Monday, January 28, 2013


Yale Center for British Art
Jerusalem, Plate 73
Blake's eye was acutely attuned to the production and criticism of art as well as being an instrument used to access the world of vision. Of course it was the ability to portray the inner life of man in the light of visionary realities which interested him. But this required a sensitivity to the image as it was produced by the artist. Michelangelo had been an influence on Blake since his childhood when he first began scrutinizing and collecting prints. Blake saw in the Florentine the qualities he admired and wanted to emulate. He saw that the ability of the artist to accurately draw a figure using a sure and definite line was the foundation of the work of art.    

Blake was less forthcoming in expressing his opinions about the subject matter of other artists but, judging from his tastes, he did not admire frivolous or superficial artwork, whatever the reputation of the artist. Michelangelo met all his criteria for great art: ability to portray the body with subtlety and accuracy, command of his media to apply color convincingly, and awareness of the spiritual dimension which made the supreme effort of the artist worthwhile.   
Slideshare: Michelangelo and Titian

Descriptive Catalogue, PREFACE, (E 529)                        
 "THE eye that can prefer the Colouring of Titian and Rubens to
that of Michael Angelo and Rafael, ought to be modest and to
doubt its own powers.  Connoisseurs talk as if Rafael and Michael
Angelo had never seen the colouring of Titian or Correggio: They
ought to know that Correggio was born two years before Michael
Angelo, and Titian but four years after.  Both Rafael and Michael
Angelo knew the Venetian, and contemned and rejected all he did
with the utmost disdain, as that which is fabricated for the
purpose to destroy art.
  Mr. B. appeals to the Public, from the judgment of those
narrow blinking eyes, that have too long governed art in a dark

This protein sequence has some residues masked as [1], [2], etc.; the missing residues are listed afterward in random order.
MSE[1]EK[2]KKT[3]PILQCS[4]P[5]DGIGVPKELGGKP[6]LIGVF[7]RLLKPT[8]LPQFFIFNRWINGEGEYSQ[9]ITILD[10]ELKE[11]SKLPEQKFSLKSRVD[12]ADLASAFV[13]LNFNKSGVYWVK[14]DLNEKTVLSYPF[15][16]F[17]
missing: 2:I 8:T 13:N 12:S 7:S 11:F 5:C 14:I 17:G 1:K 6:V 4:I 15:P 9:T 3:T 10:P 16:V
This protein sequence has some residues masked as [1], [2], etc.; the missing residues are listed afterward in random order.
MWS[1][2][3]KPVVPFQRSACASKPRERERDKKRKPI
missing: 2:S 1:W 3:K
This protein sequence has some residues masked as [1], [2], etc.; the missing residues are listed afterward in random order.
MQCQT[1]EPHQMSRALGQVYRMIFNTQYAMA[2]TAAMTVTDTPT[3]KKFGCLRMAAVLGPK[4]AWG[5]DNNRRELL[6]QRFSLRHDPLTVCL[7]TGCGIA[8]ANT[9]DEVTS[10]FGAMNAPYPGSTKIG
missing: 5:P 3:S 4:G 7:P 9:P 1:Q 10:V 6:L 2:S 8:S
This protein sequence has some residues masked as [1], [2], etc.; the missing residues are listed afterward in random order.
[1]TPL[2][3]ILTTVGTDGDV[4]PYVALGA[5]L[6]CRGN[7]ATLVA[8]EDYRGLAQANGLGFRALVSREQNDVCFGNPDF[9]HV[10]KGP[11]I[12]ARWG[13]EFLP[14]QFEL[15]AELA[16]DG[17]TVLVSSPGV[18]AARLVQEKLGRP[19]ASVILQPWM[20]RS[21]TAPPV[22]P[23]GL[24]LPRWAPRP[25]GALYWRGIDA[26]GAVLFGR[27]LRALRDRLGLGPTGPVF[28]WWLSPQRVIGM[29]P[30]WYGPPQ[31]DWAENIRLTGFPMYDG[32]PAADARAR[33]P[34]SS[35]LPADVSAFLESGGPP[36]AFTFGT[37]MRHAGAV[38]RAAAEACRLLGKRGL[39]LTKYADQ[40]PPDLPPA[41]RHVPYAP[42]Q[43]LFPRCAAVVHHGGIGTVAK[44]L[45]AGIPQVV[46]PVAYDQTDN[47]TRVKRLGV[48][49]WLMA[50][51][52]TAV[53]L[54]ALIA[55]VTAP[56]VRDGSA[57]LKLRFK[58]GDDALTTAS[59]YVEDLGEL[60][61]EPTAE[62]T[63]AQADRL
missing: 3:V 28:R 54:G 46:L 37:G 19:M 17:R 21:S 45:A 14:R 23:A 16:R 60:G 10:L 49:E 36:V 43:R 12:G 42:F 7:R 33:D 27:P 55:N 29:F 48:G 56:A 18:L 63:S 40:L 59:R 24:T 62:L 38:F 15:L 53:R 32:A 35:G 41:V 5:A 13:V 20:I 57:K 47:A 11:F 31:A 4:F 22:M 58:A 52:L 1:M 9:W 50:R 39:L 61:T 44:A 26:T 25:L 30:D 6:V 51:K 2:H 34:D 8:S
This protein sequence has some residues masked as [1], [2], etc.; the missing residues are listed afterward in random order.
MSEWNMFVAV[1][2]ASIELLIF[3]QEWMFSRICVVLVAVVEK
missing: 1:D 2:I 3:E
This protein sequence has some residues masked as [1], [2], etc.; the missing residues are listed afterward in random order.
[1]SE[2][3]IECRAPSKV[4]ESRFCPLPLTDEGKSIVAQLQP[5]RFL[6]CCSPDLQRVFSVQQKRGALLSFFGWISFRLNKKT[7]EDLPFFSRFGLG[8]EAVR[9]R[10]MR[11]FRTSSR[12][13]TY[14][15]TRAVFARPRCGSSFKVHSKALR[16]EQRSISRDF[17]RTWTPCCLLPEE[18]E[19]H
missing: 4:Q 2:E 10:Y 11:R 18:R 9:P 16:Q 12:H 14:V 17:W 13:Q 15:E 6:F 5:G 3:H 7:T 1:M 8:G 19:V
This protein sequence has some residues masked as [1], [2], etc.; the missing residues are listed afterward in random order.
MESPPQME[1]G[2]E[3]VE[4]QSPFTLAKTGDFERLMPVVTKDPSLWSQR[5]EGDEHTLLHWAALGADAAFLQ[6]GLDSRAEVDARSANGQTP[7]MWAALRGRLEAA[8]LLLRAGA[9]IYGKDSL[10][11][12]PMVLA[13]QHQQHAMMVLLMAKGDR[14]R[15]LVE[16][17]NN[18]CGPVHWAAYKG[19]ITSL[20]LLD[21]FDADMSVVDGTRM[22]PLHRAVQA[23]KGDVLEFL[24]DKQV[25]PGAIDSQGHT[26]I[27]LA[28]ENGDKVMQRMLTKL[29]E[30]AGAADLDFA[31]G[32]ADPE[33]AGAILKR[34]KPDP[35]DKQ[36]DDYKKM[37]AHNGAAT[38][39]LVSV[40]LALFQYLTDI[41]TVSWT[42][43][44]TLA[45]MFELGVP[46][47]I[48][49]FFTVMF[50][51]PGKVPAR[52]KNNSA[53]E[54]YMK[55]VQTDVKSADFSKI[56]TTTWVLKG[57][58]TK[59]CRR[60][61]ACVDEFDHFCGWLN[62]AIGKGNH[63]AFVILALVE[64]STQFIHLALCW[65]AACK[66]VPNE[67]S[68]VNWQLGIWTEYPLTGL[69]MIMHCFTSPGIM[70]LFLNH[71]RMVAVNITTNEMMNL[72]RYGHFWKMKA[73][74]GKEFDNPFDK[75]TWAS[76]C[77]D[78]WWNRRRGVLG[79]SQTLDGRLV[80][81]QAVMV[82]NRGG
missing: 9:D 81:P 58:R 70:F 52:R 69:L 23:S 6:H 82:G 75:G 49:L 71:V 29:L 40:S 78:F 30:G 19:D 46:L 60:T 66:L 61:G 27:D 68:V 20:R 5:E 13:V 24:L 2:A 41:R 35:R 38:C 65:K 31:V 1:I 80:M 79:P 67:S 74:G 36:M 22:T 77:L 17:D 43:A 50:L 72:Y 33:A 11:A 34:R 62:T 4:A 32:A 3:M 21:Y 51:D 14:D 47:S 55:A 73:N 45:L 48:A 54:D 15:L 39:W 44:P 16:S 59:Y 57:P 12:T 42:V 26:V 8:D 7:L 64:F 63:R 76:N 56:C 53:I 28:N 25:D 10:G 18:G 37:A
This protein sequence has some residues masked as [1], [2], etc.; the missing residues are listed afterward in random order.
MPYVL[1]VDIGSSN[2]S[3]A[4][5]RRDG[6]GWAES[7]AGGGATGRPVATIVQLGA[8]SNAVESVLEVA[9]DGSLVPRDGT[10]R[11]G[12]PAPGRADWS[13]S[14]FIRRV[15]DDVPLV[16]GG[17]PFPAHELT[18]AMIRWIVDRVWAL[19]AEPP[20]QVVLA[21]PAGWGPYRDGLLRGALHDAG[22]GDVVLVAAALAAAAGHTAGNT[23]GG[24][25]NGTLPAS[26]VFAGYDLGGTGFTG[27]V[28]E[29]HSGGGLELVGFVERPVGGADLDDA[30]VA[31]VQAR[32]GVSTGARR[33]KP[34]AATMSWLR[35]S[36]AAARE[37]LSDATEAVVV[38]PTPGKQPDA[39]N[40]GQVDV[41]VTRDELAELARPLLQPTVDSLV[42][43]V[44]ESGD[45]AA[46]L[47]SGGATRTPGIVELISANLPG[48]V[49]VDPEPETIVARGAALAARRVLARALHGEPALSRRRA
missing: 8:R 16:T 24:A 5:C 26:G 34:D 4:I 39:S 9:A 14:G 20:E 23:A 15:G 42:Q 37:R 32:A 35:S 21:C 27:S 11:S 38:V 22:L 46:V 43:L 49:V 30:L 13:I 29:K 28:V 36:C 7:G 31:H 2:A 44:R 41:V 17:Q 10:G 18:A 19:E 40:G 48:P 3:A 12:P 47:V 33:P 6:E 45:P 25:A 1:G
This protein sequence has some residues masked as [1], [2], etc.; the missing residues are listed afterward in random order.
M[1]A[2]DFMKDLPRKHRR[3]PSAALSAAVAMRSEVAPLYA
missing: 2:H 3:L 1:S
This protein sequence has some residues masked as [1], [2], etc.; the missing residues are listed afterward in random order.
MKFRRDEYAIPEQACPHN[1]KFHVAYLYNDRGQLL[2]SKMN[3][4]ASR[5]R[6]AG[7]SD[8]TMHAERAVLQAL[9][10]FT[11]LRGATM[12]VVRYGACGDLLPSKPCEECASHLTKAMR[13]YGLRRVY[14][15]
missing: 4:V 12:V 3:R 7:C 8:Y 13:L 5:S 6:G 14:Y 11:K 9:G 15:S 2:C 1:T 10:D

corner.  The eyes of stupid cunning never will be pleased
with the work any more than with the look of self-devoting
genius.  The quarrel of the Florentine with the Venetian is not
because he does not understand Drawing, but because he does not
understand Colouring.  How should he? he who does not know how to
draw a hand or a foot, know how to colour it.
  Colouring does not depend on where the Colours are put, but
on where the lights and darks are put, and all depends on Form or
Out-line.  On where that is put; where that is wrong, the Colouring
never can be right; and it is always wrong in Titian and
Correggio, Rubens and Rembrandt.  Till we get rid of Titian and
Correggio, Rubens and Rembrandt, We never shall equal Rafael and
Albert Durer, Michael Angelo, and Julio Romano."

Descriptions of Last Judgment, (E 560)
"Both in Art & in Life General Masses
are as Much Art as a Pasteboard Man is Human Every Man has Eyes
Nose & Mouth this Every Idiot knows but he who enters into &
discriminates most minutely the Manners & Intentions the
[Expression] Characters in all their branches is the
alone Wise or Sensible Man & on this discrimination All Art is
founded.  I intreat then that the Spectator will attend to the
Hands & Feet to the Lineaments of the Countenances they are all
descriptive of Character & not a line is drawn without intention
& that most discriminate & particular  much less an
Insignificant Blur or Mark>" 
On his website Robert Genn quotes from the biographer Giorgio Vasari: 
"When Michelangelo was introduced to Titian, he said... that Titian's 
colouring and his style much pleased him, but that it was a pity that in 
Venice men did not learn to draw well from the beginning, and that 
those painters did not pursue a better method in their studies."

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